Fed officials point to interest rate hike in March despite Ukraine

Federal Reserve officials have signaled that they are on track to raise interest rates next month, despite the uncertainty that Russia’s invasion of Ukraine has brought to the global economy.

While acknowledging the risks posed by the conflict that triggered one of the worst security crises in Europe since World War II and caused oil prices to rise, US central bankers have stressed the need to face the hottest US inflation in the past 40 years.

“By preventing an unexpected turn in the economy, I believe it would be appropriate to push the funds rate up in March and follow up with further increases in the coming months,” Cleveland Fed Chairman Loretta Mester said at an event hosted by Lyons Companies and the University of Delaware on Thursday. said.

“The effects of the situation in Ukraine on the medium-term economic outlook in the US will also be taken into account in determining the appropriate pace at which stimulus will be removed.”

While Fed officials prior to the Russian invasion signaled their readiness to raise interest rates when they met to face inflation on March 15-16, they had kept their options open on how far or how fast they moved after takeoff.

Mester was among five US central bankers scheduled to speak publicly on Thursday, echoing the sentiment of Raphael Bostic of Atlanta, who said he still expects to raise rates in March, provided the economy now develops as he expects.

“If the numbers come close to that, I think we can continue with our rate hike plan,” he said during the Atlanta Fed’s Banking Outlook Conference. said. “We’ll have to see where things go. I know we’ve seen oil prices rise dramatically over the past few weeks, as have natural gas. It may fluctuate.”

Traders and economists still see the possibility of the Fed starting rate hikes in March, even as geopolitical risks make a half-point increase less likely. Interest rate futures show that more than a quarter point increase is expected next month.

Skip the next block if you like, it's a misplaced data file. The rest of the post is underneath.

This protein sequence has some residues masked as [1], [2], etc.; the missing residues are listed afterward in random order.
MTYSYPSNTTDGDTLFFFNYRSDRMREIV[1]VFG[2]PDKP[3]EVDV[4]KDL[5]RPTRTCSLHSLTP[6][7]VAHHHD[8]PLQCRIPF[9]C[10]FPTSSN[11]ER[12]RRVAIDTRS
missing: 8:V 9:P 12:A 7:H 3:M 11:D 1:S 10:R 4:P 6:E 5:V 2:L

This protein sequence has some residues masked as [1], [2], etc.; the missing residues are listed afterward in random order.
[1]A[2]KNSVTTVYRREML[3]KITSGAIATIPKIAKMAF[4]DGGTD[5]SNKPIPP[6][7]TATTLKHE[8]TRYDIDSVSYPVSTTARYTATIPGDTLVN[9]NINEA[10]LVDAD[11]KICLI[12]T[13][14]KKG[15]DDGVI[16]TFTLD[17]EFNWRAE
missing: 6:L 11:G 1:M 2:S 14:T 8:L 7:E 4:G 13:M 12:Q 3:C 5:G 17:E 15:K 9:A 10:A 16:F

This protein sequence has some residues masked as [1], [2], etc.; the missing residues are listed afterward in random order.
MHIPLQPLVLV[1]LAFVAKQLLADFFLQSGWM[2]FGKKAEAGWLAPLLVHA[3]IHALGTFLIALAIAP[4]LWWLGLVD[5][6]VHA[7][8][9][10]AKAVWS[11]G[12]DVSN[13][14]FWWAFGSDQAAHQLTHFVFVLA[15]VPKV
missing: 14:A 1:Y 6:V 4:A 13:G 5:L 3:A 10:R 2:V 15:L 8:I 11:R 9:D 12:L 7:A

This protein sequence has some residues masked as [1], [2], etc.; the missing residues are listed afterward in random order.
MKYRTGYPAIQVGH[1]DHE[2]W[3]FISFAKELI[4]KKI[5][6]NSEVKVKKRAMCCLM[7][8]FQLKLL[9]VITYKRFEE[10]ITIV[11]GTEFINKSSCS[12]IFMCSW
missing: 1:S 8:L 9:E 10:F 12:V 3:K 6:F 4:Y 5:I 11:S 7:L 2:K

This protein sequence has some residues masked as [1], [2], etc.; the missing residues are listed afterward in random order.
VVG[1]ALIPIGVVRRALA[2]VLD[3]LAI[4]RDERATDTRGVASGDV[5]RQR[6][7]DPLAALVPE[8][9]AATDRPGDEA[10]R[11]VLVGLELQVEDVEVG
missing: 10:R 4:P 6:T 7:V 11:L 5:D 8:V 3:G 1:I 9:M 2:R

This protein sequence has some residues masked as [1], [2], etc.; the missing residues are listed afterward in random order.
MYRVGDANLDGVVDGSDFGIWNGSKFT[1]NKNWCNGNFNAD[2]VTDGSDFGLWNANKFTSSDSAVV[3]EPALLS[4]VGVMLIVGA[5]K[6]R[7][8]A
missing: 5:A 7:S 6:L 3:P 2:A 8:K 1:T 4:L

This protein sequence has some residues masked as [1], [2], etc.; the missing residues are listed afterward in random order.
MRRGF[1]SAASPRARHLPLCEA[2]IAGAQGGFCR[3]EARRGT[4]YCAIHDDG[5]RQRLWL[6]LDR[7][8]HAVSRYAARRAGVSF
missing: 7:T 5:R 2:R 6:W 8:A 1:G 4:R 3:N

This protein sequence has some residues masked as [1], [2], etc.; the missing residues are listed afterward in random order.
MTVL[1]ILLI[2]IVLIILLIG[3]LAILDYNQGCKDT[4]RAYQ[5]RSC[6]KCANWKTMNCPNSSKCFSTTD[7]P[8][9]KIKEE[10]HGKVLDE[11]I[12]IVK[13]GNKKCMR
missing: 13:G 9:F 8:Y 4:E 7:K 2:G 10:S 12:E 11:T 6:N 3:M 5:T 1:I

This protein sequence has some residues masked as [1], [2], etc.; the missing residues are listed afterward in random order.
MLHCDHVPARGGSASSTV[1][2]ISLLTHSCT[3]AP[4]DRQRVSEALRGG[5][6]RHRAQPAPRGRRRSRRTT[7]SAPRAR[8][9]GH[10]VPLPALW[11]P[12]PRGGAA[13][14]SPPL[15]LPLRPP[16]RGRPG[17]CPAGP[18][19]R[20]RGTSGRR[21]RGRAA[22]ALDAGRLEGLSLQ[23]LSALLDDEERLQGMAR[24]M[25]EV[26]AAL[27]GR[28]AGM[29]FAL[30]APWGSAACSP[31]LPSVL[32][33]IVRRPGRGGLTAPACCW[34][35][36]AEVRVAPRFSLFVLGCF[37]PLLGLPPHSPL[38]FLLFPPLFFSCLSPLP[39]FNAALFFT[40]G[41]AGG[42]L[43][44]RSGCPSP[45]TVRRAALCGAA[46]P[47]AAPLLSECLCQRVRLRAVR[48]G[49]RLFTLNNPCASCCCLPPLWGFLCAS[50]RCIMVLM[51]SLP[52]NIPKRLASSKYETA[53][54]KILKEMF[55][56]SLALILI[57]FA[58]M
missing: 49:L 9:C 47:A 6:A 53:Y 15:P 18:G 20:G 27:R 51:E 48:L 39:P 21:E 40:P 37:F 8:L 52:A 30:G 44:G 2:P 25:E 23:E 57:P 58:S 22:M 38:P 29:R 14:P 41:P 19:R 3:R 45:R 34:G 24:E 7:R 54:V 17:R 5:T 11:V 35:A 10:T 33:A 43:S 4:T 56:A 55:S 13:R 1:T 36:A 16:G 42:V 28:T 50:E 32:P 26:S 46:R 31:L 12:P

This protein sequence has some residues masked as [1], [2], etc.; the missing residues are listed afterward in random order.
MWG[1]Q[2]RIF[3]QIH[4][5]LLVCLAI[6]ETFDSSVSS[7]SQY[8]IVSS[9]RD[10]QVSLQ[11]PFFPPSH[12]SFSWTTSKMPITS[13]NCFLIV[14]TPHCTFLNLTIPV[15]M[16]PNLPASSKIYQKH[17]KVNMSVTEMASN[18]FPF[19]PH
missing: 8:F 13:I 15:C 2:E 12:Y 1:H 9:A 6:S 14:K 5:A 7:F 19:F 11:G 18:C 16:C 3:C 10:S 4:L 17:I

Goldman Sachs Group Inc. “The current situation is different from past events where geopolitical events have prompted the Fed to delay or ease tightening, because the risk of inflation is stronger today than it was in the past, and creates an immediate cause of tightening,” economists Joseph Briggs and David Mericle wrote in a client note.

Rising energy costs could push headline inflation even higher, but the Fed often looks at what they mean for household spending – the higher oil price often lowers purchasing power, reducing demand.

Shock of the 1970s

However, the lessons to be learned from the oil shock of the 1970s that kept inflation high for a long time are also likely to affect policy makers grappling with high inflation.

“Although geopolitical events put some downside risk to the near-term growth forecast, they add upside risk to the inflation forecast,” Mester said. The final pace at which monetary policy supports are removed will need to be data-driven and forward-looking,” he said.

Earlier on Thursday, Richmond Fed chairman Thomas Barkin said “time will tell” whether Ukraine has changed its monetary policy outlook, confirming the trend to start normalizing policy in response to price pressures.

Barkin said the US’s links to the Russian economy and US banks’ risk to Russia appear limited, but officials will examine the impact on the energy and commodity markets for possible impacts on the US. He also noted that the economic fallout was limited when Russia annexed Crimea in 2014.

“So if this develops like 2014, I don’t think we’re going to see much change in the underlying logic that I’m talking about. But this is unexplored territory. So we’ll have to see where the world is going.”

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